Carney left Donegal in 1979, after winning two Ulster titles, to team up with Mayo and found playing against his native county to be a surreal experience.
“It was something I was very conscious of. I found it very strange playing against Donegal, found it difficult to adjust to it,” he said in an interview today.
“I had been in Mayo for five years before I joined them, but Donegal was still the team whose result I would look out for and suddenly I was playing against them.
“There was a lot of travel involved, but the commitment required then wasn’t anything like what is expected now.
“Things were changing in Donegal too. The side I had come through with was just starting to break up and I saw my future, workwise and everything else, in Mayo.”
Carney did have links to Mayo. His uncle Jackie was part of the 1936 All-Ireland-winning side and he later managed the side during their back-to-back 1950-51 successes.
“I wasn’t an absolute stranger to Mayo by any stretch. I was well versed in their history and tradition, but it was still strange,” admitted Carney.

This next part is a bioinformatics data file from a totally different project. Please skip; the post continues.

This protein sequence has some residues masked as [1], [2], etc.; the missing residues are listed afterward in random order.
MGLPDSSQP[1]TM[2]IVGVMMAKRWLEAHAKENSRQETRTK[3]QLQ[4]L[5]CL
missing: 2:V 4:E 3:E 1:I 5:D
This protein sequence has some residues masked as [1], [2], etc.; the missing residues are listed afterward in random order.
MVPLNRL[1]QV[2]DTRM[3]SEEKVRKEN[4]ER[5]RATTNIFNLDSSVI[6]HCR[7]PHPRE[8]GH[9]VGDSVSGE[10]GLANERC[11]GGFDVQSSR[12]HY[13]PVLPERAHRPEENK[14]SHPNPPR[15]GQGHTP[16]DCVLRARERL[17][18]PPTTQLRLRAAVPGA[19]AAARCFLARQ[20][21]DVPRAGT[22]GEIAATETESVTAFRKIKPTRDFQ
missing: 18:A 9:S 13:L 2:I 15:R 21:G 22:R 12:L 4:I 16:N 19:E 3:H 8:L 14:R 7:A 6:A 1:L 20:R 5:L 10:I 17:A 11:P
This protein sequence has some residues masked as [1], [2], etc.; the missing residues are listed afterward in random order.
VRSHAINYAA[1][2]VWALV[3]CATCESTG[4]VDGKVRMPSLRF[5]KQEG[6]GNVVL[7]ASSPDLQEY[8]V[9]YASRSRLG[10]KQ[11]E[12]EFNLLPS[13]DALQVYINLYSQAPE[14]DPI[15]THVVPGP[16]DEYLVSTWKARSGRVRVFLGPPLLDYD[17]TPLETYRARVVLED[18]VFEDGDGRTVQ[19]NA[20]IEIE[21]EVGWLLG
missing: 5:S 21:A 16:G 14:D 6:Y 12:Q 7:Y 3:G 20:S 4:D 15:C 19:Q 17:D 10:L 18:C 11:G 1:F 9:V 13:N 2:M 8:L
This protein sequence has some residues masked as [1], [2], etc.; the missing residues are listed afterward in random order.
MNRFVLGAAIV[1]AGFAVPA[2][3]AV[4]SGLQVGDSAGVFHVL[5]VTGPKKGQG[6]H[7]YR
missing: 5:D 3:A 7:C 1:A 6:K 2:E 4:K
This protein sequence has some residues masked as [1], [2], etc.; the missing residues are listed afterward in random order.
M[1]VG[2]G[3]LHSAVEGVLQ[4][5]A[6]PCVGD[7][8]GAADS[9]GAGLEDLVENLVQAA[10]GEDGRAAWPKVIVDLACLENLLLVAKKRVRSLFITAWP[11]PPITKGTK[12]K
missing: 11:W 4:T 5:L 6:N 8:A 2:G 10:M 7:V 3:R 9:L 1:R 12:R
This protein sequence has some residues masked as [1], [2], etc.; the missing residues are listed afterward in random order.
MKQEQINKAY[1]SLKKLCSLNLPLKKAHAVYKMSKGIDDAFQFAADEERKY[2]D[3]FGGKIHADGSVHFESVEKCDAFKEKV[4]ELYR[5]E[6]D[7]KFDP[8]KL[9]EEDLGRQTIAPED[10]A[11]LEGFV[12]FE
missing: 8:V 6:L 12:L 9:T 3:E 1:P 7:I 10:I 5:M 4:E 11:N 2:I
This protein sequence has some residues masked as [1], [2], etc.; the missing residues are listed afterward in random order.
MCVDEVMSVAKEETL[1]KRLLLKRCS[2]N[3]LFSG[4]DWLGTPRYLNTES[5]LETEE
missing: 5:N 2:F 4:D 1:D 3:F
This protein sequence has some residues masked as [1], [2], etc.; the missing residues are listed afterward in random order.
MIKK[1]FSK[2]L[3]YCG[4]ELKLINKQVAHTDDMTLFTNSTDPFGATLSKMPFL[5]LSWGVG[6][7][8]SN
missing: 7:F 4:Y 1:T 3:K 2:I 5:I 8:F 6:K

“I remember playing against Donegal in a league match in my home town of Ballyshannon in 1985, that was a particularly tough, hard-hitting match.”
By the time Donegal had their finest hour in 1992, Carney had long been ensconced in Mayo.
He went to that year’s forgettable All-Ireland semi-final between the two sides and, in his own words, “kept the head down”.
When Carney played for Donegal for the last time, he was operating in midfield alongside a gangly school kid called Packie Bonner who would shortly become Jock Stein’s last signing for Celtic.